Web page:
While working with one of my outplacement clients a few weeks ago, I had the opportunity to address one of my favorite topics – the “pre interview mindset.”
While game – planning for a first interview she had lined up, I told my client that since she was talking to an actual hiring authority (not HR) she should devise a list of questions that would help uncover some of their needs and issues.
I was met with silence…after a few seconds, she said “No…if they are calling me in for an interview, they can see by my CV what I can do…they are going to tell me about the position, and I will answer questions…every job I have ever had, all of my interviews have been like this, why should this be any different?”
Why indeed…let’s talk about that, shall we?
In my experience as an independent recruiter, I saw one thing that would doom a candidates chances every time, no matter how talented they looked on paper – something called a “bad chemistry match”…to put it another way, the hiring authority just plain did not like the candidate.
Not that they will come out and tell you they didn’t like you, but when you hear code words like “it wasn’t a match” more than a few times, stop and consider how you are coming across to people…think about it…they wouldn’t call you for an interview if the CV didn’t make sense to them, so that means your skills should sort of match what they want…I hate to say it, but the possibility exists that they found someone they LIKED more than you.
I’m not exactly talking about “being a great communicator”…you could speak and write with the best of them, but if you put people off or put their feet to sleep, you”ll still hear a lot of “don’t call us, we’ll call you.”
The question isn’t “how can I get people to like me”? focusing too much on that makes us develop bad habits like insincerity, or trying too hard to be friendly…the thing to focus on is BUILDING RELATIONSHIPS…memorize this – “relationships first, job offers second.”
So, how do we build a relationship within the tight, dynamic confines of the job interview? The easiest way I know is to ASK QUESTIONS.
Don’t ask lame ones, be interesting…do some homework and research, and then ask about problems they are having, or what they are trying to get done by filling the position.
It doesn’t matter if you can guess the answer…or that you are so brilliant, you can finish the persons sentences (don’t do that btw), the idea is that you want the other person to open up and have a real conversation with you…if you respond appropriately (by listening, and asking good follow up questions) you will then have the chance to connect, and once you do that, a relationship can start. If the relationship starts, then you can think about next steps.
The key is to ask in a friendly tone, not with the demeanor of a prosecuting attorney… being friendly and genuine serves to make people comfortable, and lets them know you are OK…if you make people uncomfortable (think pushy car salesman) they will put their walls up, and getting anything accomplished will be much more difficult…and it will be your fault.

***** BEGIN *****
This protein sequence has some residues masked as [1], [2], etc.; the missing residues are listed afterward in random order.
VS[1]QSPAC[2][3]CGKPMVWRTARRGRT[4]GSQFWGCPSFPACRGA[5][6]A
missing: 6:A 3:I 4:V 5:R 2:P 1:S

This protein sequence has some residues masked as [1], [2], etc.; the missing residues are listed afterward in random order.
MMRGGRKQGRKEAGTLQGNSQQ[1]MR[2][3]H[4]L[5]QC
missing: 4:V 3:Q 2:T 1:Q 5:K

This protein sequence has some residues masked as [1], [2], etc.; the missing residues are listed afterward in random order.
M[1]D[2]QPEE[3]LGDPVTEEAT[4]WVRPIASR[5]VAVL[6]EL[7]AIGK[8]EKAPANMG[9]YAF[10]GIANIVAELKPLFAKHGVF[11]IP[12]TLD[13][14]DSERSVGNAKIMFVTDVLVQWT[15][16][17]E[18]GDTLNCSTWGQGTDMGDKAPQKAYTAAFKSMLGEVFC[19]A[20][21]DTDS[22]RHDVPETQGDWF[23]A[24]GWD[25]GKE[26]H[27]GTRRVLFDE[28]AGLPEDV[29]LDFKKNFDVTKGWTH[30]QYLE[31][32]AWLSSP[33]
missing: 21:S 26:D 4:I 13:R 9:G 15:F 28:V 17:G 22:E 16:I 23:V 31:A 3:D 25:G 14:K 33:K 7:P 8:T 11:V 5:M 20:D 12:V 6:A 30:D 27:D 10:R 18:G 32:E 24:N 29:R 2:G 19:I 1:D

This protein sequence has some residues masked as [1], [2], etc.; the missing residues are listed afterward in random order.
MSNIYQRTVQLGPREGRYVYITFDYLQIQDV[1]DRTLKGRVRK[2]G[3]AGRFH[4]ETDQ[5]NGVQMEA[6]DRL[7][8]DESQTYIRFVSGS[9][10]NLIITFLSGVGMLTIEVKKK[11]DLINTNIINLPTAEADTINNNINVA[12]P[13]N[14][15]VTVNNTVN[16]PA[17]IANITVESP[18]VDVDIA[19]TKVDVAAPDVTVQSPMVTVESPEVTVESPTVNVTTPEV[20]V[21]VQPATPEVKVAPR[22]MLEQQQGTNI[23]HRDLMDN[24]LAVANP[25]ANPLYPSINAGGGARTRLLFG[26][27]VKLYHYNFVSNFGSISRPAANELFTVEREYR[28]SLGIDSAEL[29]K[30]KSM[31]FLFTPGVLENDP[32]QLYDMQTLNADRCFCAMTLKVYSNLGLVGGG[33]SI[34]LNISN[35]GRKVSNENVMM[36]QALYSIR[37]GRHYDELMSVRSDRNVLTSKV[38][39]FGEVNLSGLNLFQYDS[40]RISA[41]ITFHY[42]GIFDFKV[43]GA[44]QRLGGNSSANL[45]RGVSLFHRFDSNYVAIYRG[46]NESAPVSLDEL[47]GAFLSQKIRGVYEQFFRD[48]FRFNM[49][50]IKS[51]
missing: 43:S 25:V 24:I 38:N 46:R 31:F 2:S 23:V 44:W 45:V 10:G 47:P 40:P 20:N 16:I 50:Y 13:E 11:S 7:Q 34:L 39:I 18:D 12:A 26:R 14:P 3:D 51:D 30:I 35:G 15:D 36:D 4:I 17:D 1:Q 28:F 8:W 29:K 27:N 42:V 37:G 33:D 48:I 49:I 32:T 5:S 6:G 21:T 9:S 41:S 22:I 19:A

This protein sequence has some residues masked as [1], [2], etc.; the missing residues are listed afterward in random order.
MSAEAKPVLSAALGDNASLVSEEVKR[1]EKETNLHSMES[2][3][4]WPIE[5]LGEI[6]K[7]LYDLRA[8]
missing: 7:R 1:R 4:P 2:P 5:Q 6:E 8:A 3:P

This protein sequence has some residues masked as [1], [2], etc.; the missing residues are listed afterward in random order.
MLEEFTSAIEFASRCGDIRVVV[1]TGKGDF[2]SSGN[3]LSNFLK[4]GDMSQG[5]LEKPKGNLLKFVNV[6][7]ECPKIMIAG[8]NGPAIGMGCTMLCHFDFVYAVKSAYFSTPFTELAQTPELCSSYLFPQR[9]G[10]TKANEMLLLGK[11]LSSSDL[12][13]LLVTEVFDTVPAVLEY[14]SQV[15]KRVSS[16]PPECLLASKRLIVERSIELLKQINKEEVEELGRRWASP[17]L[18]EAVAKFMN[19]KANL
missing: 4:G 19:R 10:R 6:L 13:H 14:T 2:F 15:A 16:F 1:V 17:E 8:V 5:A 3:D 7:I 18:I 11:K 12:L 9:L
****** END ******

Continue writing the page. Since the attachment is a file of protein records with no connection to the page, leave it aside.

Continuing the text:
I understand that maybe a lot of you reading this are more cerebral than emotional…maybe you think that this “touchy – feely stuff” is beneath you…I guarantee you that it’s not…if you want access to the leadership positions, you have to prove that you can relate well to people…it’s not enough to be a brilliant researcher, or to be a master at writing grant proposals…if you can’t connect, care and get your ideas across, you aren’t going far. The interview is where these qualities are judged, so you have to do well.
While I am on the subject, two behaviors will get you on the naughty list quicker than anything…one is just sitting there expecting to have your hand held, led with questions, and spoon fed information…this is how many people act, and it sends the wrong message…you are saying “I’m not pro active enough or confident enough to participate in this meeting”…folks do this, and expect to be trusted with an important position with responsibilities and budgets and people and, and and….it’s no wonder sometimes that hiring authorities shake their heads and ask recruiters to send them more CV’s.
The other behavior that ruins your chances is acting like a know it all…even if you do know it all, keep it on a leash…don’t walk in, and proceed to tell them everything they are doing wrong…at this point you don’t have a right to an opinion. Your role is to ask questions, and earn the right to be considered for the position.
So the bottom line is, smile, show up mentally, and be genuinely interested in them…If you like what you are hearing, show some enthusiasm and let them know they have your attention…the more you do this, the easier it becomes… the more people you do this with, the more “short lists of candidates” you end up on, and that’s when the offers begin to appear.
Getting back to my client, she agreed to try it my way after hearing me out, and she ended up having one of the most productive initial meetings of her search…she is now preparing for the next round of meetings. To paraphrase the Monkees, “She’s a Believer.”
Do yourself a favor – try this approach on your next interview, and see if it doesn’t make a difference in how far you go.
All the best,
Thomas Patrick Chuna is a certified Five O’Clock Club job search coach.
The Five O’Clock Club is a nationally recognized outplacement firm with a proven job search methodology that helps job seekers get better jobs faster.
The Five O’Clock Club also provides affordable, humane outplacement services to companies who care about the well being of their employees.
Tom is also an experienced independent recruiter specializing in molecular oncology research scientists & MD’s.
Learn more: http://www.fiveoclockclub.com http://www.patrick-international.net